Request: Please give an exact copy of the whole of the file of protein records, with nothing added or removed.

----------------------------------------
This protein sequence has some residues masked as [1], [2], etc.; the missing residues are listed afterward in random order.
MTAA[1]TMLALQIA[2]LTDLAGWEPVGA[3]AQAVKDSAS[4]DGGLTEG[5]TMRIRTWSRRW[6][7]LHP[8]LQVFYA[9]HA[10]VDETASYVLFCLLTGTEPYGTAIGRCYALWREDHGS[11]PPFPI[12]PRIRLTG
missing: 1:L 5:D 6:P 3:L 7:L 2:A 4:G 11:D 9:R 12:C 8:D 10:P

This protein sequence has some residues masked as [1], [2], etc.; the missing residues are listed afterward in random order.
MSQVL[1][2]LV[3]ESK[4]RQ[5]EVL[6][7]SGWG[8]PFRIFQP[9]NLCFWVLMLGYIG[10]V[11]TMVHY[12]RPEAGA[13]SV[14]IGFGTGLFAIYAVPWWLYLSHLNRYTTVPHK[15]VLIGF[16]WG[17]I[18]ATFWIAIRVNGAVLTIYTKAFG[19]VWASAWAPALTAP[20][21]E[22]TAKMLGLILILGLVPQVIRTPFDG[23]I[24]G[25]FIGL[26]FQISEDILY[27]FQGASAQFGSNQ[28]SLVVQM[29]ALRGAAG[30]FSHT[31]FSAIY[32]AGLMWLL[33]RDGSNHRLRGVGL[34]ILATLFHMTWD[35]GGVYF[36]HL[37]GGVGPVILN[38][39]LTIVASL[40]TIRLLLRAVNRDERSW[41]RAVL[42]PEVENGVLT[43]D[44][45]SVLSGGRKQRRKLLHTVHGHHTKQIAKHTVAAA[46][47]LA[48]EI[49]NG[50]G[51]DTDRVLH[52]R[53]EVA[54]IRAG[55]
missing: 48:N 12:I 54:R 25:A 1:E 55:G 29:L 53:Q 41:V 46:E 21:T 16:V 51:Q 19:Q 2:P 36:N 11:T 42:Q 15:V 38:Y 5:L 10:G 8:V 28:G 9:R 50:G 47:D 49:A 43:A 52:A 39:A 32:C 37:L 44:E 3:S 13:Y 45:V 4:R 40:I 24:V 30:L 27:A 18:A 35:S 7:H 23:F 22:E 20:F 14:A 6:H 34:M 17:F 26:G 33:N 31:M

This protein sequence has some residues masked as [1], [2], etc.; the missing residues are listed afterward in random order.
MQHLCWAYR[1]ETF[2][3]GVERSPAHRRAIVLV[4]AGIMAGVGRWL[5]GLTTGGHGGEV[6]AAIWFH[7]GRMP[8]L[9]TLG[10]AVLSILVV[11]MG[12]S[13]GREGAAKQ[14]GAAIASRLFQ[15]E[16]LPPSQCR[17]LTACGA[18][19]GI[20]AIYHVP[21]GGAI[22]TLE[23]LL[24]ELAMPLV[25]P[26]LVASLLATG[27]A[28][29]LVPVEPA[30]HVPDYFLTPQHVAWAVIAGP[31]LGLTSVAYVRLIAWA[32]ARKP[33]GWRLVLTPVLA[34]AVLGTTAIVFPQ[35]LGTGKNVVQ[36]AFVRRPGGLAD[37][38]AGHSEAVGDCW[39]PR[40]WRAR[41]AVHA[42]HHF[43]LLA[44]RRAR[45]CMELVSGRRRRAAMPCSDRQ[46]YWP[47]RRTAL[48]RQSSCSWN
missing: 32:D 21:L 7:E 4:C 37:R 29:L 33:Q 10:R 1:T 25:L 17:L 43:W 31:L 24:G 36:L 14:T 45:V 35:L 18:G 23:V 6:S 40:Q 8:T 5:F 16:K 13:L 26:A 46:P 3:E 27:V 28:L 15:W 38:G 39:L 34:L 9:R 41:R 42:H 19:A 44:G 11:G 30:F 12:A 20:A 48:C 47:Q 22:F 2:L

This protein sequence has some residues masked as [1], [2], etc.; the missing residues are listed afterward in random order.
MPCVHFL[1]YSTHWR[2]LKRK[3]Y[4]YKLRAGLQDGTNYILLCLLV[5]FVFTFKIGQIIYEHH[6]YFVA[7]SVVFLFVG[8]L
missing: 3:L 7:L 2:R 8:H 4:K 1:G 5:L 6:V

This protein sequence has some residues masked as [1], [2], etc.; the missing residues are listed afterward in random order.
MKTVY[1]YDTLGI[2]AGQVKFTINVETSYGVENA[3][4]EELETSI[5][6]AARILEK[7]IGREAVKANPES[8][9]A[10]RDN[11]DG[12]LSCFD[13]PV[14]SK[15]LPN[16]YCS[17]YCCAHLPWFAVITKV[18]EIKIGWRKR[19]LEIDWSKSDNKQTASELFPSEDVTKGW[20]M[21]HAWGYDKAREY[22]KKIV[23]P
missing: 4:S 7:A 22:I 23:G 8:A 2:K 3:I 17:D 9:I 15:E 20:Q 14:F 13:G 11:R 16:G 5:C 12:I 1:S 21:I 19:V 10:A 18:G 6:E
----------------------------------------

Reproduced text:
This protein sequence has some residues masked as [1], [2], etc.; the missing residues are listed afterward in random order.
MTAA[1]TMLALQIA[2]LTDLAGWEPVGA[3]AQAVKDSAS[4]DGGLTEG[5]TMRIRTWSRRW[6][7]LHP[8]LQVFYA[9]HA[10]VDETASYVLFCLLTGTEPYGTAIGRCYALWREDHGS[11]PPFPI[12]PRIRLTG
missing: 1:L 5:D 6:P 3:L 7:L 2:A 4:G 11:D 9:R 12:C 8:D 10:P

This protein sequence has some residues masked as [1], [2], etc.; the missing residues are listed afterward in random order.
MSQVL[1][2]LV[3]ESK[4]RQ[5]EVL[6][7]SGWG[8]PFRIFQP[9]NLCFWVLMLGYIG[10]V[11]TMVHY[12]RPEAGA[13]SV[14]IGFGTGLFAIYAVPWWLYLSHLNRYTTVPHK[15]VLIGF[16]WG[17]I[18]ATFWIAIRVNGAVLTIYTKAFG[19]VWASAWAPALTAP[20][21]E[22]TAKMLGLILILGLVPQVIRTPFDG[23]I[24]G[25]FIGL[26]FQISEDILY[27]FQGASAQFGSNQ[28]SLVVQM[29]ALRGAAG[30]FSHT[31]FSAIY[32]AGLMWLL[33]RDGSNHRLRGVGL[34]ILATLFHMTWD[35]GGVYF[36]HL[37]GGVGPVILN[38][39]LTIVASL[40]TIRLLLRAVNRDERSW[41]RAVL[42]PEVENGVLT[43]D[44][45]SVLSGGRKQRRKLLHTVHGHHTKQIAKHTVAAA[46][47]LA[48]EI[49]NG[50]G[51]DTDRVLH[52]R[53]EVA[54]IRAG[55]
missing: 48:N 12:I 54:R 25:A 1:E 55:G 29:L 53:Q 41:V 46:E 21:T 16:V 51:Q 19:Q 2:P 36:N 11:T 42:Q 15:V 38:Y 5:L 10:G 8:V 28:G 9:R 50:G 47:D 49:A 43:A 52:A 39:A 32:C 37:L 44:E 3:S 13:Y 45:V 4:R 40:I 24:V 30:L 27:A 18:A 35:S 7:H 23:F 22:E 20:F 14:A 6:H 34:M 17:F 26:G 33:N 31:M

This protein sequence has some residues masked as [1], [2], etc.; the missing residues are listed afterward in random order.
MQHLCWAYR[1]ETF[2][3]GVERSPAHRRAIVLV[4]AGIMAGVGRWL[5]GLTTGGHGGEV[6]AAIWFH[7]GRMP[8]L[9]TLG[10]AVLSILVV[11]MG[12]S[13]GREGAAKQ[14]GAAIASRLFQ[15]E[16]LPPSQCR[17]LTACGA[18][19]GI[20]AIYHVP[21]GGAI[22]TLE[23]LL[24]ELAMPLV[25]P[26]LVASLLATG[27]A[28][29]LVPVEPA[30]HVPDYFLTPQHVAWAVIAGP[31]LGLTSVAYVRLIAWA[32]ARKP[33]GWRLVLTPVLA[34]AVLGTTAIVFPQ[35]LGTGKNVVQ[36]AFVRRPGGLAD[37][38]AGHSEAVGDCW[39]PR[40]WRAR[41]AVHA[42]HHF[43]LLA[44]RRAR[45]CMELVSGRRRRAAMPCSDRQ[46]YWP[47]RRTAL[48]RQSSCSWN
missing: 32:D 21:L 7:E 4:C 37:R 29:L 33:Q 10:R 1:T 25:L 17:L 43:W 31:L 24:G 36:L 14:T 45:V 35:L 18:G 23:V 6:S 40:Q 8:T 5:F 16:K 13:L 26:A 46:P 3:E 27:V 28:L 15:W 38:G 39:L 34:L 9:R 41:R 42:H 19:A 44:G 11:G 30:F 12:A 20:A 48:C 47:Q 22:F 2:L

This protein sequence has some residues masked as [1], [2], etc.; the missing residues are listed afterward in random order.
MPCVHFL[1]YSTHWR[2]LKRK[3]Y[4]YKLRAGLQDGTNYILLCLLV[5]FVFTFKIGQIIYEHH[6]YFVA[7]SVVFLFVG[8]L
missing: 3:L 7:L 2:R 8:H 4:K 1:G 5:L 6:V

This protein sequence has some residues masked as [1], [2], etc.; the missing residues are listed afterward in random order.
MKTVY[1]YDTLGI[2]AGQVKFTINVETSYGVENA[3][4]EELETSI[5][6]AARILEK[7]IGREAVKANPES[8][9]A[10]RDN[11]DG[12]LSCFD[13]PV[14]SK[15]LPN[16]YCS[17]YCCAHLPWFAVITKV[18]EIKIGWRKR[19]LEIDWSKSDNKQTASELFPSEDVTKGW[20]M[21]HAWGYDKAREY[22]KKIV[23]P
missing: 4:S 7:A 22:I 23:G 8:A 2:K 3:I 17:D 9:I 15:E 20:Q 14:F 13:G 11:R 16:G 5:C 12:I 1:S 21:I 19:V 10:A 18:G 6:E